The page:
The First Presidency of The Church of Jesus Christ of Latter-day Saints has released the location of the Budapest Hungary Temple, the temple in that central European country.
Projected as a single-story building of approximately 18,000 square feet, the temple will be built on a 5.92-acre site at the northwest intersection of Kocsis Sandor ut and Borsikafu utca, Harsánylejtő, Budapest, Hungary.
President Russell M. Nelson announced a temple for Budapest in April 2019 general conference.
More than 5,200 Latter-day Saints reside in Hungary, comprising over 20 congregations. Currently, Latter-day Saints in Hungary travel to the Freiberg Germany Temple — some 500 miles (800 km) and a drive of more than seven hours from Budapest.
The Church’s first missionaries arrived in Hungary in 1885 but stayed for only a month. The first known Hungarian baptized was Mischa Markow from Hungary’s Banat region (now divided between Serbia and Romania); he joined the Church in 1887 while residing in Turkey. The first congregations were organized in 1901 and 1905, but proselyting in Hungary ended for several decades after World War I.
In 1987, President Nelson — then a member of the Quorum of the Twelve Apostles — dedicated Hungary for missionary work with a prayer and brief ceremony on Budapest’s Gellert Hill. The Church of Jesus Christ received official recognition from the Hungarian government in 1988, with the first meetinghouse in the nation dedicated a year later.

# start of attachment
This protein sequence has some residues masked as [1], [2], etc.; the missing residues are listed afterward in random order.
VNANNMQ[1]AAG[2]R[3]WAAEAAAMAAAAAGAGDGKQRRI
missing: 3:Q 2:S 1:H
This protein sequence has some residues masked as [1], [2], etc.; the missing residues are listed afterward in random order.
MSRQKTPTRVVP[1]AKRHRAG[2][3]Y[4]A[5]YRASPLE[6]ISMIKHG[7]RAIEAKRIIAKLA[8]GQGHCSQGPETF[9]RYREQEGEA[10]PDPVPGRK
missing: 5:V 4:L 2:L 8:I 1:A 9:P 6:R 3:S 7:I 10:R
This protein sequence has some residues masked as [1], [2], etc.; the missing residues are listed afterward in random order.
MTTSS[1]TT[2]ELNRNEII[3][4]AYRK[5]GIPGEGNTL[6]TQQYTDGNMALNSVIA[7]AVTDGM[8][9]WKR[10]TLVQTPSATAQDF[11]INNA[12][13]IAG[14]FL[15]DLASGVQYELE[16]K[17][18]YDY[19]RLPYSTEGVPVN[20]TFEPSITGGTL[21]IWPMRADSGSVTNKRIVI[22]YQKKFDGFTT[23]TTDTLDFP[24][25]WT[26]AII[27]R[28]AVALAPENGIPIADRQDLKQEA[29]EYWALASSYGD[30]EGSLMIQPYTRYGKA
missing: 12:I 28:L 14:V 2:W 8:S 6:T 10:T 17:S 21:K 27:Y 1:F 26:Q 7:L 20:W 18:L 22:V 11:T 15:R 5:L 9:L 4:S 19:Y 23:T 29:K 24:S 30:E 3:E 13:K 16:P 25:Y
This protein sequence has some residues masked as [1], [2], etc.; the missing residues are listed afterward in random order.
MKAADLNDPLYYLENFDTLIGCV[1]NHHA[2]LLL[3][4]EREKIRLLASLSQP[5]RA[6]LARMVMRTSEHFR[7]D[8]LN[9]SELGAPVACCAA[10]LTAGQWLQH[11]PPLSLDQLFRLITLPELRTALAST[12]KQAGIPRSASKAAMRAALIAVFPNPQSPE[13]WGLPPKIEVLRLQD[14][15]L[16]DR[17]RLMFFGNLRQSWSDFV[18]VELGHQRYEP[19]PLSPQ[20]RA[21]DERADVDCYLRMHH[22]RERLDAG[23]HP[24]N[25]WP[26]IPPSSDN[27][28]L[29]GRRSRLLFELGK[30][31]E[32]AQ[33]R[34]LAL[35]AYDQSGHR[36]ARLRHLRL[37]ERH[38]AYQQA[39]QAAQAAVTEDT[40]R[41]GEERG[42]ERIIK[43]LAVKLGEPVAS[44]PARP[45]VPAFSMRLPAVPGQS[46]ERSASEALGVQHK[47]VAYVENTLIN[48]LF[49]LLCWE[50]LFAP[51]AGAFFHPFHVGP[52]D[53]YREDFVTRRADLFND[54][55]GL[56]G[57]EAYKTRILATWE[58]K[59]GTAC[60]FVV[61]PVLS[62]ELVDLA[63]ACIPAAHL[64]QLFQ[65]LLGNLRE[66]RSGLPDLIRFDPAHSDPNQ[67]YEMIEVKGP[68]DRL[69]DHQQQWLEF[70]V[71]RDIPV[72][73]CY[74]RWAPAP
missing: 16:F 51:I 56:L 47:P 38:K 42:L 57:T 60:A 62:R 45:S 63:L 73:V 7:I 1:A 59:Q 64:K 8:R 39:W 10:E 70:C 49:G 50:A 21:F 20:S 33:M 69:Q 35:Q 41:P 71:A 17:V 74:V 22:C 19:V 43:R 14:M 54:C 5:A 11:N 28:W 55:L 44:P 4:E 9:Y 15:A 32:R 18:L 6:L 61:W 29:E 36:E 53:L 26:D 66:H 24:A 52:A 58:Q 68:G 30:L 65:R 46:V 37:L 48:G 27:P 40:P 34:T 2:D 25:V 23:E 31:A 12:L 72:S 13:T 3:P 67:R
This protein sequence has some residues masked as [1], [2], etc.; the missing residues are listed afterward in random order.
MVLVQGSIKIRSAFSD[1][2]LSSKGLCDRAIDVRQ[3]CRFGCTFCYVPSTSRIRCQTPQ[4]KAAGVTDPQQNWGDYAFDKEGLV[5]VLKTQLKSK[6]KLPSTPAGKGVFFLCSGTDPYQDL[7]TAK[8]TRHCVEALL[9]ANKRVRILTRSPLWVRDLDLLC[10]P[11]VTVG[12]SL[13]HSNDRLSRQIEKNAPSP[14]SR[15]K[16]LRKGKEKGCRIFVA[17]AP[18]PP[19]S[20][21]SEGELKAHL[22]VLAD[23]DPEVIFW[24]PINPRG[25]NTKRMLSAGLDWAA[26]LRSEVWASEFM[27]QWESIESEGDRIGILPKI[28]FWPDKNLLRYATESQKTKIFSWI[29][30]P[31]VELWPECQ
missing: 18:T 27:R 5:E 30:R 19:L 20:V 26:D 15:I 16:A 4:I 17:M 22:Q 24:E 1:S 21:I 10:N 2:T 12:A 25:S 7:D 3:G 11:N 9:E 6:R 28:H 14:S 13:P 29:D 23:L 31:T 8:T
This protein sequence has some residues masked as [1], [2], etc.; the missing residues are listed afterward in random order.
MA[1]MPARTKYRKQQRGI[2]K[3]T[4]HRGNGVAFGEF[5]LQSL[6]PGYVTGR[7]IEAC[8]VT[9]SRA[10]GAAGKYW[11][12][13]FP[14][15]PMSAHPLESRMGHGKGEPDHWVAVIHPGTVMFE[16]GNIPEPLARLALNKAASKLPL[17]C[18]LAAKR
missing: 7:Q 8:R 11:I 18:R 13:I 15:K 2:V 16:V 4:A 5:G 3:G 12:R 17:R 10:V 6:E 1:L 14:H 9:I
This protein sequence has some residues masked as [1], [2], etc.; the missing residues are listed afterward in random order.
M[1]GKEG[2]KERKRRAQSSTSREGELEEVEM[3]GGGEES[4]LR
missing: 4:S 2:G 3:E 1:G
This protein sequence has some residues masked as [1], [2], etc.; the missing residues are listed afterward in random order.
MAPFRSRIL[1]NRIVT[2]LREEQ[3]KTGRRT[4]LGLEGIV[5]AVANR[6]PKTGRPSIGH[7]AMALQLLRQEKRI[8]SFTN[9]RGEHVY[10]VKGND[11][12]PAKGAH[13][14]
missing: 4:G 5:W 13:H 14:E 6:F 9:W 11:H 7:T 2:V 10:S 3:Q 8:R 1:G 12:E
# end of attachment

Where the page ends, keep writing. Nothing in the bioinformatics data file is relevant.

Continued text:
The announcement comes just weeks following the visit of Hungary President Katalin Novák with members of the First Presidency and other leaders at Church headquarters in Salt Lake City.
On Sept. 26, Novák and her staff spoke with President Dallin H. Oaks and President Henry B. Eyring, the first and second counselors in the First Presidency respectively, along with Elder David A. Bednar of the Quorum of the Twelve Apostles and Elder Massimo De Feo, a General Authority President who is president of the Church’s Europe Central Area.
The Church has 13 dedicated temples in Europe — all operating, except the Stockholm Sweden Temple, which is under renovation through 2026. The Budapest temple is one of eight houses of the Lord in Europe in planning and design.